‘Wave your arms’: Rescuers look for Umatilla flood victims


Snowmelt and heavy rain caused the Umatilla River to overflow its banks

PORTLAND, Ore. (KOIN) — Residents in northern Umatilla County have been warned they could be stranded for a significant period of time due to the recent flooding from the Umatilla River.

Rescue crews will be on the ground and in the air on Saturday to not only remove people from dangerous situations, but also to help residents assess whether they are able to “shelter in place” for several weeks.

Officials from the county’s Flood Joint Information Center and Umatilla County Sheriff’s deputies said anyone needing help should wave to the helicopter crews making rounds on Saturday.

Emergency evacuation notices were issued Friday to people living in the northeastern part of the county. Oregon Gov. Kate Brown declared a state of emergency for Umatilla, Union and Wallowa counties where severe flooding, snowmelt, erosion and landslides have pummeled the region.

Flooding on I-84

Flooding shut down multiple areas of I-84 for hours earlier on Friday in eastern Oregon, including near Hermiston, Ontario and Baker City, the Oregon State Police said. Commuters should check Tripcheck.com before heading out.

OSP Public Information Officer Peter Murphy told KOIN 6 News the actual issue behind the closures are highway scouring and the need to inspect before reopening. Additionally, he said there are not sufficient facilities near Ontario to handle all the drivers and truckers heading west.

Shawn Rance of Vicksburg, Michigan is a long-distance trucker and the owner-operator of Duckin Truckin Express. Rance, carrying a truckload of nursery stock, stopped in Troutdale on his way to Denver. But he was told he might not be going that way.

“It’s a major impact when you’re dealing with refrigerated time-sensitive loads and that’s what I have today,” Rance told KOIN 6 News.

“There are certain things that can stay on the trailer a little longer and certain things you’ve got to get off as quick as you can,” he said. “I have to call the customer and figure out what we can do and call the broker and make a whole bunch of different route plans today.”


Officials with the Office of Emergency Management said the waters rose quickly due to a perfect storm of higher temperatures and rain. The sudden snowpack meltdown caused the Umatilla River and other tributaries in northeast Oregon to overflow their banks late Thursday.

By Friday evening, Umatilla County officials confirmed at least 26 people had been airlifted out of flooded areas to safety.

Officials said the city drinking water is fine even though it might have an odd smell.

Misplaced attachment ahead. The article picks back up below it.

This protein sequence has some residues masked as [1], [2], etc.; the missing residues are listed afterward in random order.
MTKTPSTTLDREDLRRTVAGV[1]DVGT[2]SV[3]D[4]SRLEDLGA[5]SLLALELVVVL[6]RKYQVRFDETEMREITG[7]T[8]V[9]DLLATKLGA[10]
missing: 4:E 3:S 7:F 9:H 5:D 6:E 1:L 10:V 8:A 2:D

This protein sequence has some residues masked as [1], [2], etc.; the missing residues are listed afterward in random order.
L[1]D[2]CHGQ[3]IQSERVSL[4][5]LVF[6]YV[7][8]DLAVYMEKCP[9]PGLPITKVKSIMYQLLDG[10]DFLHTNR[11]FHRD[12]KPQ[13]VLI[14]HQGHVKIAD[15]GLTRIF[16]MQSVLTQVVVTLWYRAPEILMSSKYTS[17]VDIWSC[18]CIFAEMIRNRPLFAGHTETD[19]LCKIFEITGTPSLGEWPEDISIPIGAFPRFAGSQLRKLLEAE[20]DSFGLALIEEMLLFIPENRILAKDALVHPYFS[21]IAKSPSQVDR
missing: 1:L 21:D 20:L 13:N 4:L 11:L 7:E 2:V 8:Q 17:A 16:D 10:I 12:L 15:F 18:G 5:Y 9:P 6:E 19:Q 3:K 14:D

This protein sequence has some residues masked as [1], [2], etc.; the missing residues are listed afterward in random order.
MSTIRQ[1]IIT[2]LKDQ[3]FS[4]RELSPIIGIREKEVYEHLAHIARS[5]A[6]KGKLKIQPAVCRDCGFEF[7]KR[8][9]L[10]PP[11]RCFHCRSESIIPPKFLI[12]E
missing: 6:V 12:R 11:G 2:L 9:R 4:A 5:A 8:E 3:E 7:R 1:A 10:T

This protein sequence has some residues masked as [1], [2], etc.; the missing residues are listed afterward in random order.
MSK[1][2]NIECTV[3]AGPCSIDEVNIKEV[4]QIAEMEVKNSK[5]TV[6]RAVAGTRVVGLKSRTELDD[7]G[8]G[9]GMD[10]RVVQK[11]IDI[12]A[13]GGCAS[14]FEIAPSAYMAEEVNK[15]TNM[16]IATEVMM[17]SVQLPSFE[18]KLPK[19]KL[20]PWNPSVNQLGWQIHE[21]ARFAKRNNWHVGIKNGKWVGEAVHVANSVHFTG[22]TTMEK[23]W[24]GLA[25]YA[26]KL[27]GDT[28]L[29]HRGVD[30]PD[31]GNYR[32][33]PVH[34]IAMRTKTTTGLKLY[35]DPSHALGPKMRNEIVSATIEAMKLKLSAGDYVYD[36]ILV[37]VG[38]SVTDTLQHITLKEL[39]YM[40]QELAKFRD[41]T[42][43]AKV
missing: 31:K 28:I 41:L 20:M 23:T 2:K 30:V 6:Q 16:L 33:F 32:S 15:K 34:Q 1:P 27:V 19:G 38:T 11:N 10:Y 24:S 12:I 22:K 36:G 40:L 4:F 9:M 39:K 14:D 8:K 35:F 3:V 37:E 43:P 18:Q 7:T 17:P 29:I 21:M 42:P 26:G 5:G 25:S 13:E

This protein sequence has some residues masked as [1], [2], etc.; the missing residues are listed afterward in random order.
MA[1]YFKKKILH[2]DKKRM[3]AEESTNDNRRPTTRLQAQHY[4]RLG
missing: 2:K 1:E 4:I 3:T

Scott Lucas, the State of Oregon Search and Rescue Coordinator, told KOIN 6 News their rescue efforts have been ongoing since the waters began to rise.

“We’ve rescued individuals off rooftops on the Umatilla Indian Reservation. This morning we rescued a swift water team that got stranded by trying to rescue the people on that house,” he said.

As they move into different areas, they’re finding pockets of people stranded in different locations.

“We haven’t been around the high water like this where we’re actually rescuing, you know, lowering down, getting people off rooftops. Basically landing on high ground to rescue people that are surrounded by water,” Lucas said. “I don’t think we’ve done this for a few years.”

Drone footage of flooding in Pendleton, February 7, 2020 (Courtesy: Wayne Green/City of Pendleton)

The community is responding to help those in need. Some shelters were in place in Milton Freewater and on Umatilla reservations. The Red Cross set up a shelter at the Pendleton Convention Center where about 30 displaced residents were staying on Friday night, including Troy Younce and his cat, “Booger,” who evacuated from a mobile home park on NE Riverside.

“Grabbed clothes and whatever — didn’t have much time, about half-hour to decide,” Younce told KOIN 6 News. “Everybody else was leaving.”

He said his neighbor drove him out in a truck as the water rushed over the vehicle’s bumper and debris floated past.

“Boom, he runs over something, it was like a doghouse or something but it was big,” Younce recalled.

The Red Cross said local restaurants donated meals and “PAWS” donated pet carriers for those who left with little time to spare.

“Who wakes up in the morning and says, OK, you’re going to be homeless — lose everything you have?” Younce said.

Damage assessments haven’t yet begun and some roads washed out by flooding won’t reopen anytime soon.

“When one person loses their home, that is a disaster and that is why the Red Cross is here to be able to help those people,” said Nadine McCrindle, the executive director of the American Red Cross for Central and Eastern Oregon.

Many have said the rising waters are worse than the historic floods of 1996.

“It’s insane, I haven’t seen anything like this before and I lived here all my life,” said Umatilla resident Jeremie “JJ” Whitesell. “I’m just hoping it doesn’t dam up and flood the town.”

The National Weather Service said another storm system is on the way late Friday and Saturday bringing as much as another inch of rain. But the temperatures are expected to cool off, which will turn the rain to snow — and that’s good news. Sunday is expected to be dry.

Other parts of the Pacific Northwest are also dealing with flash flooding and landslides.
Officials are warning of more flooding and landslides in western Washington state on Friday as the rain keeps falling and rivers continue to rise, but warnings were lifted on some rivers.

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